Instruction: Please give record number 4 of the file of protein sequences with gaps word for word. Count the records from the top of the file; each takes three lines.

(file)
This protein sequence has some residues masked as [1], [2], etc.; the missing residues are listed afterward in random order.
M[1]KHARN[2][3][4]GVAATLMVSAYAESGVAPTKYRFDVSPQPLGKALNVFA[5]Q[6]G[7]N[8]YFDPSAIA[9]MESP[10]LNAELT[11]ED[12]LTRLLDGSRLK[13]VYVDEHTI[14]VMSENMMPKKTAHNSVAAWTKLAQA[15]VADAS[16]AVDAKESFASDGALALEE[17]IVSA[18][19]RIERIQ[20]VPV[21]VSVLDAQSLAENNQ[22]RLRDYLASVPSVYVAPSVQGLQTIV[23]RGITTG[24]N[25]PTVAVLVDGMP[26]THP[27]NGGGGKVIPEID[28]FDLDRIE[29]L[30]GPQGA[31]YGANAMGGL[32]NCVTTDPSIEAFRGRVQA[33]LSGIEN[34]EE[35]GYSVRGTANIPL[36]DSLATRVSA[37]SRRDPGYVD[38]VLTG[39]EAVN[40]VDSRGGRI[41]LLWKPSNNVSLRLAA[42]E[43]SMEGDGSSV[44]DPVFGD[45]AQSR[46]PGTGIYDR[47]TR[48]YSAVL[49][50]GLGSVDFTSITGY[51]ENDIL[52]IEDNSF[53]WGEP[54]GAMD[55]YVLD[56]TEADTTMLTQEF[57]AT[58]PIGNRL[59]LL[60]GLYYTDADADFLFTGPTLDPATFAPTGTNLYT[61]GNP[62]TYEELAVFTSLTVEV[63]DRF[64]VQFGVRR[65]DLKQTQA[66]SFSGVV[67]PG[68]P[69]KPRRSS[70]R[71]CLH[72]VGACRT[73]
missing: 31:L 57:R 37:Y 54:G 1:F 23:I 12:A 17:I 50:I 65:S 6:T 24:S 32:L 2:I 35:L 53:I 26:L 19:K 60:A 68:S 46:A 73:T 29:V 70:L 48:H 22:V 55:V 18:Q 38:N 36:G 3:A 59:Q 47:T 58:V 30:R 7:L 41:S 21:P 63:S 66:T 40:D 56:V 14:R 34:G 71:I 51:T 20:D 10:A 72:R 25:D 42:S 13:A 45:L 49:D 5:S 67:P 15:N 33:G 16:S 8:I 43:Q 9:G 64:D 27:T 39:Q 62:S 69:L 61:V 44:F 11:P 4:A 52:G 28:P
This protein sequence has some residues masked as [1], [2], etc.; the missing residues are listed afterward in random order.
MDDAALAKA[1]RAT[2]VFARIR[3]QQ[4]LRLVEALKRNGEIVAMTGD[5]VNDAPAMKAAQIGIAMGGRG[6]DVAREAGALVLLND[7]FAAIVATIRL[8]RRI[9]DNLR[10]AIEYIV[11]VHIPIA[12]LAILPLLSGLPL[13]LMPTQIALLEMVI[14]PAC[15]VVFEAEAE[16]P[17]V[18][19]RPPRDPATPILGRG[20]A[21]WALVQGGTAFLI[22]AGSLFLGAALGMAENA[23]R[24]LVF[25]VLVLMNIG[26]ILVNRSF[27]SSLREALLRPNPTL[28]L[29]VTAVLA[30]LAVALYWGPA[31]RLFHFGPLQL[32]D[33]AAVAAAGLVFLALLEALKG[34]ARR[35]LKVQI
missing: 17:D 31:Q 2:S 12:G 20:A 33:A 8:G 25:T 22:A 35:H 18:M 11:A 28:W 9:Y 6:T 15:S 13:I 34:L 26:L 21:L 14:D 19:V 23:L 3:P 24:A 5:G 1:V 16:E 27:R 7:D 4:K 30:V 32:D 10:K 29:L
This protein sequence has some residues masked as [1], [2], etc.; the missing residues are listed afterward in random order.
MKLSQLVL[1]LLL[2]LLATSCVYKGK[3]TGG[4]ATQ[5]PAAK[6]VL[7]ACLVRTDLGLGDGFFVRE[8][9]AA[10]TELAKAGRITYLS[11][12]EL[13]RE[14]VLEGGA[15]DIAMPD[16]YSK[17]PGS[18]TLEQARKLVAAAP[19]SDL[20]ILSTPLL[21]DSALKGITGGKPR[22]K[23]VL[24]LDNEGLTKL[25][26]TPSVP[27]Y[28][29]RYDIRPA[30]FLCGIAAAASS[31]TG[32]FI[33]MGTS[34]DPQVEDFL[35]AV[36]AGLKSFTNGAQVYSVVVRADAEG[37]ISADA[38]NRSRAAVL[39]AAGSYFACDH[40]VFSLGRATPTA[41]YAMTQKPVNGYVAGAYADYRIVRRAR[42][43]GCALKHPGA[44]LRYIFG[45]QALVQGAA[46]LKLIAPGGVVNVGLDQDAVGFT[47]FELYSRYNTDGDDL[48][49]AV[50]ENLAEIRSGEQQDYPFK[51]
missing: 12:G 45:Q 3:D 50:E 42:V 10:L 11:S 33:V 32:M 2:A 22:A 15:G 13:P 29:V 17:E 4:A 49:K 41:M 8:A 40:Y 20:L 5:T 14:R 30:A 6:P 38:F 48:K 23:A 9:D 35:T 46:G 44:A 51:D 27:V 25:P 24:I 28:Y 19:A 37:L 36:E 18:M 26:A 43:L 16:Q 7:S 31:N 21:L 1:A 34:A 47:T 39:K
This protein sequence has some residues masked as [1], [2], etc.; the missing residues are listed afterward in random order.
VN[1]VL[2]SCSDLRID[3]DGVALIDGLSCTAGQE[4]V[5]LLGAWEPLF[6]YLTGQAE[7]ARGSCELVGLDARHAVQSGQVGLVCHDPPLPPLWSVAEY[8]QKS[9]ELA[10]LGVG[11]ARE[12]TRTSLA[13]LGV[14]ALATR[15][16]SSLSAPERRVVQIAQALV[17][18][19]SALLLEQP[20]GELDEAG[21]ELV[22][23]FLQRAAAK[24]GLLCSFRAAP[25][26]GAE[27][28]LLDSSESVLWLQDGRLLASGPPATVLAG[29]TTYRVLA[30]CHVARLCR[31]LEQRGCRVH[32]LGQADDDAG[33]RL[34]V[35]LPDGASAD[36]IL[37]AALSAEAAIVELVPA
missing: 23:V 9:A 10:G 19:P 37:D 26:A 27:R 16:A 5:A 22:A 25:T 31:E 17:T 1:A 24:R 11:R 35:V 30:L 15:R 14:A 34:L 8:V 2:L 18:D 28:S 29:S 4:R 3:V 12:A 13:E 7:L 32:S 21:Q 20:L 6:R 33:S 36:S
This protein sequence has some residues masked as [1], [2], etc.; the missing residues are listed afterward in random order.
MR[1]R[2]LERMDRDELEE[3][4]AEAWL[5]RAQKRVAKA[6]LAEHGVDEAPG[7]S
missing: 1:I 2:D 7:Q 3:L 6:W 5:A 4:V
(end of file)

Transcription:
This protein sequence has some residues masked as [1], [2], etc.; the missing residues are listed afterward in random order.
VN[1]VL[2]SCSDLRID[3]DGVALIDGLSCTAGQE[4]V[5]LLGAWEPLF[6]YLTGQAE[7]ARGSCELVGLDARHAVQSGQVGLVCHDPPLPPLWSVAEY[8]QKS[9]ELA[10]LGVG[11]ARE[12]TRTSLA[13]LGV[14]ALATR[15][16]SSLSAPERRVVQIAQALV[17][18][19]SALLLEQP[20]GELDEAG[21]ELV[22][23]FLQRAAAK[24]GLLCSFRAAP[25][26]GAE[27][28]LLDSSESVLWLQDGRLLASGPPATVLAG[29]TTYRVLA[30]CHVARLCR[31]LEQRGCRVH[32]LGQADDDAG[33]RL[34]V[35]LPDGASAD[36]IL[37]AALSAEAAIVELVPA
missing: 23:V 9:A 10:G 19:P 37:D 26:A 27:R 16:A 5:A 22:A 25:T 31:E 17:T 1:A 24:R 11:R 35:V 30:L 15:R 14:A 34:L 8:V 2:L 18:D 28:S 29:S 4:R 3:V 12:A 13:E 7:L 32:S 21:Q 20:L 6:R 33:S 36:S